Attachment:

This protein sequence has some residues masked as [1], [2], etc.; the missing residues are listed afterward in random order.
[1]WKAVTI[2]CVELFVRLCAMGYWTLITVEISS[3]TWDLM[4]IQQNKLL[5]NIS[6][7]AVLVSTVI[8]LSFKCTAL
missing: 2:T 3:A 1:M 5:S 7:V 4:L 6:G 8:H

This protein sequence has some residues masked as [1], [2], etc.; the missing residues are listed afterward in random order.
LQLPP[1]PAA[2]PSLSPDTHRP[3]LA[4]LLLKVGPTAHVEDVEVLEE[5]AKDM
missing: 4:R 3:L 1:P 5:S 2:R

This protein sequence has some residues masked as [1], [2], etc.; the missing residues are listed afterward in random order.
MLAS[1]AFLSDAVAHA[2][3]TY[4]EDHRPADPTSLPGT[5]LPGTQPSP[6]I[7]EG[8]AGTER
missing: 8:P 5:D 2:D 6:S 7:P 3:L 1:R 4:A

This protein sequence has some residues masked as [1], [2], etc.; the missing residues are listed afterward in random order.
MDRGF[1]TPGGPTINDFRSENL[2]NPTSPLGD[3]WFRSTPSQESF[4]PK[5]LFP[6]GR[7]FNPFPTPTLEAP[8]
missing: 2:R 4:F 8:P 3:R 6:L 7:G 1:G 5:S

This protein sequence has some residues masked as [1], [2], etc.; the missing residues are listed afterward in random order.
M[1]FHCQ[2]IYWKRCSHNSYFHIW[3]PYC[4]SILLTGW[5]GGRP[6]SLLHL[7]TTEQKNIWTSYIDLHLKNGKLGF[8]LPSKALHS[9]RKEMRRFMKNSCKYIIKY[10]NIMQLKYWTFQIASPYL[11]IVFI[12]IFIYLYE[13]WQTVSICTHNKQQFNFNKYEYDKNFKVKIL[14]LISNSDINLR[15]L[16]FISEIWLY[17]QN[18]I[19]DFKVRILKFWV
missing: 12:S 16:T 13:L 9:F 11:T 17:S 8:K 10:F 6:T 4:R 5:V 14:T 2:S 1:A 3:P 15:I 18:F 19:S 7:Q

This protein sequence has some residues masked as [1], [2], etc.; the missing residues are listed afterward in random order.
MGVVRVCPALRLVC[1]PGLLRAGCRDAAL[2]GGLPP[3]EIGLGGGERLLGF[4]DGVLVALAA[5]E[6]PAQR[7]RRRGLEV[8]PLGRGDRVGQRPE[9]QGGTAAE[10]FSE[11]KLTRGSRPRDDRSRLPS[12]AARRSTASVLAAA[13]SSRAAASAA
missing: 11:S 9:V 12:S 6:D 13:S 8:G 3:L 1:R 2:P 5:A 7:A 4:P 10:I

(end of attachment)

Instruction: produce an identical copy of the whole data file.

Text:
This protein sequence has some residues masked as [1], [2], etc.; the missing residues are listed afterward in random order.
[1]WKAVTI[2]CVELFVRLCAMGYWTLITVEISS[3]TWDLM[4]IQQNKLL[5]NIS[6][7]AVLVSTVI[8]LSFKCTAL
missing: 2:T 3:A 1:M 5:S 7:V 4:L 6:G 8:H

This protein sequence has some residues masked as [1], [2], etc.; the missing residues are listed afterward in random order.
LQLPP[1]PAA[2]PSLSPDTHRP[3]LA[4]LLLKVGPTAHVEDVEVLEE[5]AKDM
missing: 4:R 3:L 1:P 5:S 2:R

This protein sequence has some residues masked as [1], [2], etc.; the missing residues are listed afterward in random order.
MLAS[1]AFLSDAVAHA[2][3]TY[4]EDHRPADPTSLPGT[5]LPGTQPSP[6]I[7]EG[8]AGTER
missing: 8:P 5:D 2:D 6:S 7:P 3:L 1:R 4:A

This protein sequence has some residues masked as [1], [2], etc.; the missing residues are listed afterward in random order.
MDRGF[1]TPGGPTINDFRSENL[2]NPTSPLGD[3]WFRSTPSQESF[4]PK[5]LFP[6]GR[7]FNPFPTPTLEAP[8]
missing: 2:R 4:F 8:P 3:R 6:L 7:G 1:G 5:S

This protein sequence has some residues masked as [1], [2], etc.; the missing residues are listed afterward in random order.
M[1]FHCQ[2]IYWKRCSHNSYFHIW[3]PYC[4]SILLTGW[5]GGRP[6]SLLHL[7]TTEQKNIWTSYIDLHLKNGKLGF[8]LPSKALHS[9]RKEMRRFMKNSCKYIIKY[10]NIMQLKYWTFQIASPYL[11]IVFI[12]IFIYLYE[13]WQTVSICTHNKQQFNFNKYEYDKNFKVKIL[14]LISNSDINLR[15]L[16]FISEIWLY[17]QN[18]I[19]DFKVRILKFWV
missing: 12:S 16:T 13:L 9:F 11:T 17:S 8:K 10:F 6:T 4:R 5:V 14:T 2:S 1:A 3:P 15:I 18:F 19:S 7:Q

This protein sequence has some residues masked as [1], [2], etc.; the missing residues are listed afterward in random order.
MGVVRVCPALRLVC[1]PGLLRAGCRDAAL[2]GGLPP[3]EIGLGGGERLLGF[4]DGVLVALAA[5]E[6]PAQR[7]RRRGLEV[8]PLGRGDRVGQRPE[9]QGGTAAE[10]FSE[11]KLTRGSRPRDDRSRLPS[12]AARRSTASVLAAA[13]SSRAAASAA
missing: 11:S 9:V 12:S 6:D 13:S 8:G 3:L 1:R 2:P 5:A 7:A 4:P 10:I